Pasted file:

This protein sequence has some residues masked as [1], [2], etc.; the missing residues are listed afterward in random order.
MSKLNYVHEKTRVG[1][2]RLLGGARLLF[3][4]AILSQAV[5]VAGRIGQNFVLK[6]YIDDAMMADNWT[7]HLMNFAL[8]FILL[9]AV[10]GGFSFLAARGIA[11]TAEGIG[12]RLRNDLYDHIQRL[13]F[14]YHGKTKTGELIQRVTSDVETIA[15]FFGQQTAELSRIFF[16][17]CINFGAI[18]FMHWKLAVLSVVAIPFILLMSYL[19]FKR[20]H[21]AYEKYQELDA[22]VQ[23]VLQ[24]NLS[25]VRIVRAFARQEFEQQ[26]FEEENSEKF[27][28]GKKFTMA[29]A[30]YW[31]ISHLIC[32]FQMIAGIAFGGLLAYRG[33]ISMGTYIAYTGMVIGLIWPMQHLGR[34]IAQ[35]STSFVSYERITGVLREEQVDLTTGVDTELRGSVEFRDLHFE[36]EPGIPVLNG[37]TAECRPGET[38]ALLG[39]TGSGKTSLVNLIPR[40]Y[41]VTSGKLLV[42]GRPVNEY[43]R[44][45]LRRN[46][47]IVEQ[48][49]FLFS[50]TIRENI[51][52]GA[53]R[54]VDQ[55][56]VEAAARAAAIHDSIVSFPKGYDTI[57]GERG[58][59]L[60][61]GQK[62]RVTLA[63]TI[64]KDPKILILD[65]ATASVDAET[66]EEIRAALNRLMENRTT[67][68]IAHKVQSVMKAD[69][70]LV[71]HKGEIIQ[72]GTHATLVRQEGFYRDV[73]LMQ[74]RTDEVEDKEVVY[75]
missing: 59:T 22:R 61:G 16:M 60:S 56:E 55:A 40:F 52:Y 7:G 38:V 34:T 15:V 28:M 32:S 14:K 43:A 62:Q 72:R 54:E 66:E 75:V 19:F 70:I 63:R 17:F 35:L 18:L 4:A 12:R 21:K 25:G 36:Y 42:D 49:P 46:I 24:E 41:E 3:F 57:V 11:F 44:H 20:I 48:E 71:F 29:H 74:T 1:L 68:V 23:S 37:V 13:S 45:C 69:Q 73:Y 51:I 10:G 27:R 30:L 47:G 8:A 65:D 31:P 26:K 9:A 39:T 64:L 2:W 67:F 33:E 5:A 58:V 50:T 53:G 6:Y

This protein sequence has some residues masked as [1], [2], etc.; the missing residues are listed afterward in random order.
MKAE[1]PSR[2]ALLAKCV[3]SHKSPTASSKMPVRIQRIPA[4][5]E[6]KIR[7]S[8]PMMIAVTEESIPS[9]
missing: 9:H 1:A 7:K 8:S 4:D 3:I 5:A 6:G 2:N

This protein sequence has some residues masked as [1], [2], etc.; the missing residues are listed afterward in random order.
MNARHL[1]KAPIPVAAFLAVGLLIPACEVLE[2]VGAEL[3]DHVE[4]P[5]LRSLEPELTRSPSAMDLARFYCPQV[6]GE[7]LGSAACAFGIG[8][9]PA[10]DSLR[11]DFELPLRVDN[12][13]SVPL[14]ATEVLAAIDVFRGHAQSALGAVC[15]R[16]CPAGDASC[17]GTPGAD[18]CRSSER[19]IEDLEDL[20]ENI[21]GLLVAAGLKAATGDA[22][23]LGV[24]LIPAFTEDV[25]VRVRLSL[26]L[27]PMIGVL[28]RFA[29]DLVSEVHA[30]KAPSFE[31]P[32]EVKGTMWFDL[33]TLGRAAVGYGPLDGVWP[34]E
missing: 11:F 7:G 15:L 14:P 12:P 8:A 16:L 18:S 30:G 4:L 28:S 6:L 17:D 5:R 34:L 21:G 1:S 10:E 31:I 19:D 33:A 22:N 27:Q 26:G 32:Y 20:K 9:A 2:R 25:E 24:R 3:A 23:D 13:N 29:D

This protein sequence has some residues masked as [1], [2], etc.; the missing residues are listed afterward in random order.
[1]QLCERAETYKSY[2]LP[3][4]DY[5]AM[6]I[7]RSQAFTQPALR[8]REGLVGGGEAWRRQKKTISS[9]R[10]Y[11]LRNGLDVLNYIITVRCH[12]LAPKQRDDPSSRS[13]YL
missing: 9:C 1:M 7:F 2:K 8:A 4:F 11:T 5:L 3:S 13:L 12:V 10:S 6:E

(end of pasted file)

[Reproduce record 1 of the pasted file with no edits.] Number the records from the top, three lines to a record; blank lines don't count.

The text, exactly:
This protein sequence has some residues masked as [1], [2], etc.; the missing residues are listed afterward in random order.
MSKLNYVHEKTRVG[1][2]RLLGGARLLF[3][4]AILSQAV[5]VAGRIGQNFVLK[6]YIDDAMMADNWT[7]HLMNFAL[8]FILL[9]AV[10]GGFSFLAARGIA[11]TAEGIG[12]RLRNDLYDHIQRL[13]F[14]YHGKTKTGELIQRVTSDVETIA[15]FFGQQTAELSRIFF[16][17]CINFGAI[18]FMHWKLAVLSVVAIPFILLMSYL[19]FKR[20]H[21]AYEKYQELDA[22]VQ[23]VLQ[24]NLS[25]VRIVRAFARQEFEQQ[26]FEEENSEKF[27][28]GKKFTMA[29]A[30]YW[31]ISHLIC[32]FQMIAGIAFGGLLAYRG[33]ISMGTYIAYTGMVIGLIWPMQHLGR[34]IAQ[35]STSFVSYERITGVLREEQVDLTTGVDTELRGSVEFRDLHFE[36]EPGIPVLNG[37]TAECRPGET[38]ALLG[39]TGSGKTSLVNLIPR[40]Y[41]VTSGKLLV[42]GRPVNEY[43]R[44][45]LRRN[46][47]IVEQ[48][49]FLFS[50]TIRENI[51][52]GA[53]R[54]VDQ[55][56]VEAAARAAAIHDSIVSFPKGYDTI[57]GERG[58][59]L[60][61]GQK[62]RVTLA[63]TI[64]KDPKILILD[65]ATASVDAET[66]EEIRAALNRLMENRTT[67][68]IAHKVQSVMKAD[69][70]LV[71]HKGEIIQ[72]GTHATLVRQEGFYRDV[73]LMQ[74]RTDEVEDKEVVY[75]
missing: 59:T 22:R 61:G 16:M 60:S 56:E 55:A 40:F 52:Y 7:G 38:V 34:T 15:V 28:M 32:S 14:K 43:A 62:Q 72:R 54:E 66:E 75:V 19:F 70:I 63:R 17:F 35:L 18:L 4:A 12:R 21:K 25:G 36:Y 42:D 49:P 46:I 24:E 41:E 3:F 57:V 11:F 44:H 20:I 48:E 71:F 29:H 74:T 1:L 68:V 23:S 37:V 13:S 45:C 69:Q 73:Y 51:I 10:G 27:R 30:L 47:G 8:A 65:D 31:P 26:K 9:A 39:T 64:L 2:W 67:F 33:E 5:A 58:V 50:T 53:G 6:Y